Note: This post was edited to reflect a corrected understanding of Zwingli within the history of the Reformation.  I had incorrectly associated him with the Radical Reformation, while he was clearly in the reformed camp.  I only meant to associate him with the anti-sacramental edge – he did go further away from Rome on the Eucharist than did Luther, Calvin, and the Anglicans  – but I had listed him in the wrong tribe.  Thanks to Shaun Brown for the correction.

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Eugene Peterson On Contemporary Worship

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Just finished my first Eugene Peterson book.  Well, unless you count The Message – but I hear he had help with that one.  I decided to start early in his writing career; admittedly, Five Smooth Stones for Pastoral Work did not sound exciting to me at all.  This is probably because the Old Testament books he based these reflections on did not, at the outset, interest me.  How stupid of me!  The hype about Peterson’s pastoral writings is dead-on.  This is balm for the pastor’s soul.  There is so much that could be highlighted, but what I found juiciest was the discussion of Hebrew/Christian worship contrasted with Baalism in his chapter on Ecclesiastes and the work of ‘nay-saying’:

Pastors are subjected to two recurrent phrases from the people to whom they give spiritual leadership.  Both are reminiscent of Baalism, enough so as to earn the label “neo-Baalism.”  The phrases are: “Let’s have a worship experience” and “I don’t get anything out of it.”

About the call for a “worship experience”:

…neither the Bible nor church uses the word “worship” as a description of experience…worship is neither subjective only nor private only.  It is not what I feel when I am by myself; it is how I act toward God in responsible relation with God’s people.  Worship, in the biblical sources and in liturgical history, is not something a person experiences, it is something we do, regardless how how we feel about it, or whether we feel anything about it at all.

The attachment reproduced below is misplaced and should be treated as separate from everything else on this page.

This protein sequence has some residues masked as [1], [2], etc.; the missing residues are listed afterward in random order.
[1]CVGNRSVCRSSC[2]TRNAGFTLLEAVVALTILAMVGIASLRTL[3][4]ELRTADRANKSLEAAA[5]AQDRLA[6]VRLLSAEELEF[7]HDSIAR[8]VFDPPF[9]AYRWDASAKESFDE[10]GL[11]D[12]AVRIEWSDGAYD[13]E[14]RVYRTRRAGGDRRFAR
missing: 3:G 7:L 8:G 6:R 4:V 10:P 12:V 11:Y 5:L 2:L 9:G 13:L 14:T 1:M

About the complaint that “I don’t get anything out of it.”

The assumption that supposedly validates the phrase is that worship must be attractive and personally gratifying.  But that is simply Baalism redivius [yeah, I had to Google it], worship trimmed tot he emotional and spiritual specifications of the worshiper.  The divine will that declares something beyond or other than what is already part of the emotional-mental construct of the worshiper is spurned.  That worship might call for something beyond us is shrugged off as obscurantist.  And so the one indispensable prsupposition of Christian worship, the God of the covenant who reveals himself in his word, is deleted.  A Freudian pleasure principle is substituted and worship is misused to harness God to human requirements…we may be entertained, warmed, diverted, or excited in such worship; we will probably not be changed, and we will not be saved  Our feelings may be sensitized and our pleasures expanded.  But our morals will be dulled and our God fantasized. (Peterson, Five Smooth Stones for Pastoral Work [Grand Rapids: Eerdman’s 1980], pp. 183-185)